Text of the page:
Sunday, October 1, 2023

Does the metaverse matter?

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Shreya Christina
Shreya has been with for 3 years, writing copy for client websites, blog posts, EDMs and other mediums to engage readers and encourage action. By collaborating with clients, our SEO manager and the wider team, Shreya seeks to understand an audience before creating memorable, persuasive copy.

Bo Ilsoe is Managing Partner at NGP Capital. Bo is an investor and technologist at heart and has a Master’s degree in Electronics Engineering.

It’s been almost a year since Facebook announced it was changing its name to Meta and shifting its focus to the upcoming metaverse, and most of us are still not clear on what the metaverse is. What is clear is that we are in the early stages of the metaverse (version 1.0), so what does the current metaverse mean for businesses and investors? How can we expect it to change and evolve from its present form? What does the future hold and what, if anything, can we learn from the life cycles of other tech trends?

The future has arrived… or is it?

In November 1999 I thought the future had arrived. I was in Hong Kong and launched mobile internet with Nokia. We had a cool new phone, there was a new protocol called WAP, and there was a partnership with CNN to deliver content. What could go wrong? It was true that there was an early incarnation of the smartphone, but it wasn’t fully released until Apple launched the iPhone and Google launched the Android. The era of the smartphone required 10 years of evolution of semiconductors, software and other capabilities that could be packaged in an attractive consumer proposition. In 1999 we were very, very right, but we were 10 years too early.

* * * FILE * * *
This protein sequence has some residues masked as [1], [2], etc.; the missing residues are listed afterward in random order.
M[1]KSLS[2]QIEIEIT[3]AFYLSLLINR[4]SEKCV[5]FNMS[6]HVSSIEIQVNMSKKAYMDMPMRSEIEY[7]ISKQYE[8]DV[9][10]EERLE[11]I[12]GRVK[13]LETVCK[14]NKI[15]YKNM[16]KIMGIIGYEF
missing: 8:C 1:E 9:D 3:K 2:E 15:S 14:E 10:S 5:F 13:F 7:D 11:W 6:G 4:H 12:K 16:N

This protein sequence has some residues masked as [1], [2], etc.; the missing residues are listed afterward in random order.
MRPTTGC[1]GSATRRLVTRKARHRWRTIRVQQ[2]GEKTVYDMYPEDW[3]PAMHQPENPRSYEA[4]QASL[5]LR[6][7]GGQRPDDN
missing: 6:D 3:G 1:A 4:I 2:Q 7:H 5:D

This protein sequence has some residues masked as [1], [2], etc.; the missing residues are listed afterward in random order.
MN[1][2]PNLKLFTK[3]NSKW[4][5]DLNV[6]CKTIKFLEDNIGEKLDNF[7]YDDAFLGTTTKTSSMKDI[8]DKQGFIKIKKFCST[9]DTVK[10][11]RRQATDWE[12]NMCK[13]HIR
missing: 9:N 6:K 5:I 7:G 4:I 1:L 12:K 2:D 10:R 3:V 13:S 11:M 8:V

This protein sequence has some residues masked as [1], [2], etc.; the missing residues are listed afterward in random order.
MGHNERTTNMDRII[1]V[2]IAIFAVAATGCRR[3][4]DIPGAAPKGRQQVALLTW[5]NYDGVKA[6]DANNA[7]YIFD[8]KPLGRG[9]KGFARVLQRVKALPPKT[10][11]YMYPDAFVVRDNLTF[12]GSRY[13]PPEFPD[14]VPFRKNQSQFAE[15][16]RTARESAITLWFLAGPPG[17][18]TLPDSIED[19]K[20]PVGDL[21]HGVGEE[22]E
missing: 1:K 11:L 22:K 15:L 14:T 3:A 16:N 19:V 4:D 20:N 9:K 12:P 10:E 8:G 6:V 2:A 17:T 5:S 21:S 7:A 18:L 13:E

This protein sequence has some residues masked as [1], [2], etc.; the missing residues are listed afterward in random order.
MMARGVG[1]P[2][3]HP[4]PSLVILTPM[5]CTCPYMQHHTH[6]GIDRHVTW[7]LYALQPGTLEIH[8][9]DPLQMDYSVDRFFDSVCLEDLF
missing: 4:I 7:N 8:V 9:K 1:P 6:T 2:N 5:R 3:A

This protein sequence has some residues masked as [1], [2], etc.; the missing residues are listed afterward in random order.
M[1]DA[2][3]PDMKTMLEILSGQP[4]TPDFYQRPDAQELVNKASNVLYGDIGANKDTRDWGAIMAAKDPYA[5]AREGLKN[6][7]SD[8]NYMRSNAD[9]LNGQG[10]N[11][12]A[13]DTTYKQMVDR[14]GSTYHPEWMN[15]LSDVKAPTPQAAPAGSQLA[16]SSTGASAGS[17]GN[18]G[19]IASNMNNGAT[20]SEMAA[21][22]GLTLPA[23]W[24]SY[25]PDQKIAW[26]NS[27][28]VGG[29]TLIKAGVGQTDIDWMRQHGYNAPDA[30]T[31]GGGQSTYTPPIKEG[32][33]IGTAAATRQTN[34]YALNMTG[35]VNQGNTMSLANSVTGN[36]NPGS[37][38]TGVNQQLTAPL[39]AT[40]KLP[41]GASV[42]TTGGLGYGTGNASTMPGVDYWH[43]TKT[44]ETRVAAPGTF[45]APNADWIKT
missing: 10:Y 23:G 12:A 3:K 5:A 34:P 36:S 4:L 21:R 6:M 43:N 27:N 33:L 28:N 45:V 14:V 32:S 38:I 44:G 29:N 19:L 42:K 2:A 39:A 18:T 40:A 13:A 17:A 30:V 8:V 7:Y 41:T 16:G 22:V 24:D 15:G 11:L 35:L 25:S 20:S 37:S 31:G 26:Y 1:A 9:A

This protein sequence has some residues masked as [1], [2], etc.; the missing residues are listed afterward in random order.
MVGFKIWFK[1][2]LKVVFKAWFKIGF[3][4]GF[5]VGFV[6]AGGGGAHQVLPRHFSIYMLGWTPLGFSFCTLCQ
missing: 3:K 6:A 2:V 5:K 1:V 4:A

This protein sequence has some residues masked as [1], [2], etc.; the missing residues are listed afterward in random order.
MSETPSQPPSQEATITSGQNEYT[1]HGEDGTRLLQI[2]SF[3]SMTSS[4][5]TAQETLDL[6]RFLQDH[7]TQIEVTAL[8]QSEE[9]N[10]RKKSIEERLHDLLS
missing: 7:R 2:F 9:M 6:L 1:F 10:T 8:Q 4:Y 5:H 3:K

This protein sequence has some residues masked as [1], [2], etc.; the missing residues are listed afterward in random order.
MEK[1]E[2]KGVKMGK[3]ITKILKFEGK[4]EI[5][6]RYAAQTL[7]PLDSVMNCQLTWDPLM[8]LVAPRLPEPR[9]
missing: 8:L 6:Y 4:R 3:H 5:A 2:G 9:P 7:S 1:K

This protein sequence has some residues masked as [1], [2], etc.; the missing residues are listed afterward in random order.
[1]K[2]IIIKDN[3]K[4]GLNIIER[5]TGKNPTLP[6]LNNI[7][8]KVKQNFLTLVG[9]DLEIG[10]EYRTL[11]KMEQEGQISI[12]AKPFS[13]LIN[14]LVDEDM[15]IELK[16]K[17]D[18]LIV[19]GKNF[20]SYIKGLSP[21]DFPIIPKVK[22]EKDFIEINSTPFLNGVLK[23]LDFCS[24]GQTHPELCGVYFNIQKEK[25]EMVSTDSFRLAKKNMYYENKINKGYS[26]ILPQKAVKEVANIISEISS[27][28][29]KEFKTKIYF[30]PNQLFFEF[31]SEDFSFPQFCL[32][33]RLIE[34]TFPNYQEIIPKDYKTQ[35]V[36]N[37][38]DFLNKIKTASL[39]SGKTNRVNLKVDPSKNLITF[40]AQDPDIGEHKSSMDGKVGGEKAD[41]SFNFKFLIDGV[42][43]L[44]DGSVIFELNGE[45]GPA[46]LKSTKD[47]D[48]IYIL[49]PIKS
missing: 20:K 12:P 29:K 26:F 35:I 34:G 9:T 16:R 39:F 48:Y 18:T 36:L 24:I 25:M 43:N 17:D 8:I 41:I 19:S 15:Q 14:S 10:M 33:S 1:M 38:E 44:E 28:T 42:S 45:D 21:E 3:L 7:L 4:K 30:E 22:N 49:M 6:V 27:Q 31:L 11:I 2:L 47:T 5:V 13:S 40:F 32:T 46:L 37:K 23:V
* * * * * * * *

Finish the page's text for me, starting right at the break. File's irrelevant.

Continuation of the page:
Perhaps this is where we are with today’s metaverse. Like the 1999 version of the mobile web, the metaverse is generally tied to devices, including VR/AR hardware. I think we may have to wait 10 years or more before we see sufficient levels of development of semiconductors, optical devices, software and AI to deliver metaverse-ready devices for general use. There will also need to be plenty of early adopters ready to embrace what the early-stage metaverse has to offer.

Immersive AI

Technology becomes obsolete very quickly, supplanted by new software or hardware. But his function is not going away; it evolves into something new. Will the smartphone disappear like the PDA or Walkman? It’s hard to imagine right now, but I think there’s a good chance that smartphones will merge into or be replaced by something else. I expect technology to be more invisible and ubiquitous in 10 to 15 years, and I believe that immersive AI will play a fundamental role, shifting and redefining usage scenarios, changing consumption patterns and reshaping servants.

Immersive AI is a great untold story because it’s hard to see the real outlines of the impact it will have. Most public discourse reverts to doomsday predictions. But immersive AI is likely to reshape everything: it can write our software, handle our email, organize our lives, create pop icons, help our doctors, drive our cars, run our factories, and much more. It can also enable the disappearance of the smartphone.